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Sneffels Denies Trade Rumors

Sneffels Denies Trade Rumors

Mount Sneffels at the start of  the season

(Mr. Woodhouse’s House) Mount Sneffels today denied trade rumors bombarding the high country. The chatter has risen to high decibel levels since Thanksgiving, suggesting that the landmark over-achiever would be gone by the annual winter meetings slated for Tuba City.

Scenarios fly like an incontinent raven perched on a trash dumpster. Most likely, say elders, Sneffels will be swapped for a crest of younger mountains from either the West Elks or the Maroon Bells. Earlier speculations connecting the 14,150-foot peak to lesser ranges such as the LaSals (in Utah) or the Sangre de Cristos have been scuttled by common bloggers. Some are gambling that the mountain will end up out of state while others say an international transaction is on the horizon.

Sneffels, according to agents, has fallen out of favor with the San Juans who might be looking to embrace a youth movement. Last year several neighboring peaks complained that the often-decorated mountain crumbled in a tight situation and did little or nothing to accommodate wildlife or encourage snowmelt.

“Missed tackles, poor shot choices, camping out in the penalty box and the inability to run out fly balls has created a climate of mistrust, even resentment, at the highest levels, say rocky critics

“Rebuilding has always been a rough time for mountain ranges,” said Zach Gaza, agent for the mountain. “Sometimes old friends get swept under the alpine carpet and a sort of progress ensues making it difficult to tell the forest from the trees.”

Although Sneffels is not considering retirement, close associates say the peak might accept a lesser roll in relief, whereas it does not have show up for early drills or to play every day once the season has commenced.

The most likely arrangement is that Sneffels sits out the winter and moves on in the spring. The most probable destination: The Nepalese Himalayas. Trades have been discussed involving Naya Kanga peak from the Langtang Tigers or possibly the bookend giants, the Chulu peaks from over in the Annapurna Range. Kanga brings power from both sides of the plate while the Chulu boys offer speed and staying power at over 6000 meters.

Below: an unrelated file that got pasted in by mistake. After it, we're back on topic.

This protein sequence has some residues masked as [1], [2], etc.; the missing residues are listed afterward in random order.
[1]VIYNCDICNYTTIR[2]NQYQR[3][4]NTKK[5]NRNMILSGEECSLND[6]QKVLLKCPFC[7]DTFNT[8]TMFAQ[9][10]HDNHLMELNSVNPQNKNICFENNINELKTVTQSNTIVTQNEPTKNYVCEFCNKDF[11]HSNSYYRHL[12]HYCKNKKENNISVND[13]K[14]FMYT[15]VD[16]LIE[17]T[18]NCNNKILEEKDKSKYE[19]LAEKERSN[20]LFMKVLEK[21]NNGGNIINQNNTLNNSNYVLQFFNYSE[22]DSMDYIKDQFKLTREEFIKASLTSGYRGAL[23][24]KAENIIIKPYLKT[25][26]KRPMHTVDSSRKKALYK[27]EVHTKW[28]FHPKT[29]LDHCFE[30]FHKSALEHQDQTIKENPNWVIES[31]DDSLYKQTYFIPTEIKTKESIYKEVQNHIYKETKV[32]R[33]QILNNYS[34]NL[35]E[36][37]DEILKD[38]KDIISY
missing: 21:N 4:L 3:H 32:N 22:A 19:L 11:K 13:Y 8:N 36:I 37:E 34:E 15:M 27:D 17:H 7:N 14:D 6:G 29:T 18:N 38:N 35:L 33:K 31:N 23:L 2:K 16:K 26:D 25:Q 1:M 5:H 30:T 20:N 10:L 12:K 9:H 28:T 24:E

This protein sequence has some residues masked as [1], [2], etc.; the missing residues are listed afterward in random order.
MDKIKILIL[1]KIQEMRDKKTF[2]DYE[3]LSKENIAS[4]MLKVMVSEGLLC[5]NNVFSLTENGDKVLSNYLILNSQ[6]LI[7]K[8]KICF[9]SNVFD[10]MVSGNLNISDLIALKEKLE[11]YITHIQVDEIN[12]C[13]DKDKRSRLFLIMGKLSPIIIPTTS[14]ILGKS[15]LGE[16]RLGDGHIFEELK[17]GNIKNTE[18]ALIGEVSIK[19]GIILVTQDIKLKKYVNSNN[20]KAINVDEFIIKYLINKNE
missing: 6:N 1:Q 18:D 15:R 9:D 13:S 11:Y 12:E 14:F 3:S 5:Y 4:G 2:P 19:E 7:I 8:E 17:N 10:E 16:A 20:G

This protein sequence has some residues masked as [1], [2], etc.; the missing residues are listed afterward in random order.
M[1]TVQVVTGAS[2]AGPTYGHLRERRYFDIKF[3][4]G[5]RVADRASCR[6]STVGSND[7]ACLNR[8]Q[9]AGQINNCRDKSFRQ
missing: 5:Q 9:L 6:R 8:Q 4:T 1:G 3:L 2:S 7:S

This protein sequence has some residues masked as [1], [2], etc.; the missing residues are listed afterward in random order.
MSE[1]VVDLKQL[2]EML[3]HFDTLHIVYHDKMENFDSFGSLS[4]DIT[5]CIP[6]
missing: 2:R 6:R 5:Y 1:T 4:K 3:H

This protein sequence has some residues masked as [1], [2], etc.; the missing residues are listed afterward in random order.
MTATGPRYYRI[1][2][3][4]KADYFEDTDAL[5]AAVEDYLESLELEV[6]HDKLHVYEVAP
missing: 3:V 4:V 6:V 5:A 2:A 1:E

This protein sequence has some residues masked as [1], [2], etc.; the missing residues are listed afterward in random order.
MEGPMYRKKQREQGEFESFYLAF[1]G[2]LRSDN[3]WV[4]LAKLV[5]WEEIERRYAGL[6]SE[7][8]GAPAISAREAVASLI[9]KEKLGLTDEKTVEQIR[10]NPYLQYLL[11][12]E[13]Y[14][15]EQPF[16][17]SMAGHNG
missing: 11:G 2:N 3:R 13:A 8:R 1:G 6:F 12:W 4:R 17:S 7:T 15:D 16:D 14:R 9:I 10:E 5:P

“Sneffels is worth more than another run of immigrant domes,” said Guy Guy, former coach for the Fossil Ridge Rangers, a minor league elevated mass. “A lot of these foreigner mountains are overly sensitive to the elements. They resemble volcanoes ready to blow their cool at the slightest provocation,” he said.

“A little shake-up is what we need in the San Juans, countered a highfalutin Uncompahgre Peak, who has lorded over Sneffels for centuries. “These mountains are just getting a little too comfortable with the present arrangement. Maybe it’s time for Sneffels to take a knee. The last time we saw him thrive on the power play was 15,000 years ago. No bat speed. Five fouls and you’re out! The old “comin’ ‘round the mountain when she comes” pretext doesn’t compute in these Cenozoic times.”

Uncompahgre says a high elevation house cleaning is in order.

“I’m the big dog in town,” he continued. “And I don’t mean just in elevation either. There’s only room enough on this range for one pinch-hitter and that is yours truly.”

As the saga winds down for the off-season, the question remains as to how the lithosphere might realign with these continental drifts, or trades, looming. Sneffels has continued to wallow in denial, adopting a pouting, no comment demeanor while less-than-friendly television  analysts measure seismic hot spots, watching for signs of the smallest fault in the mountain’s stoic exterior.

– Small Mouth Bess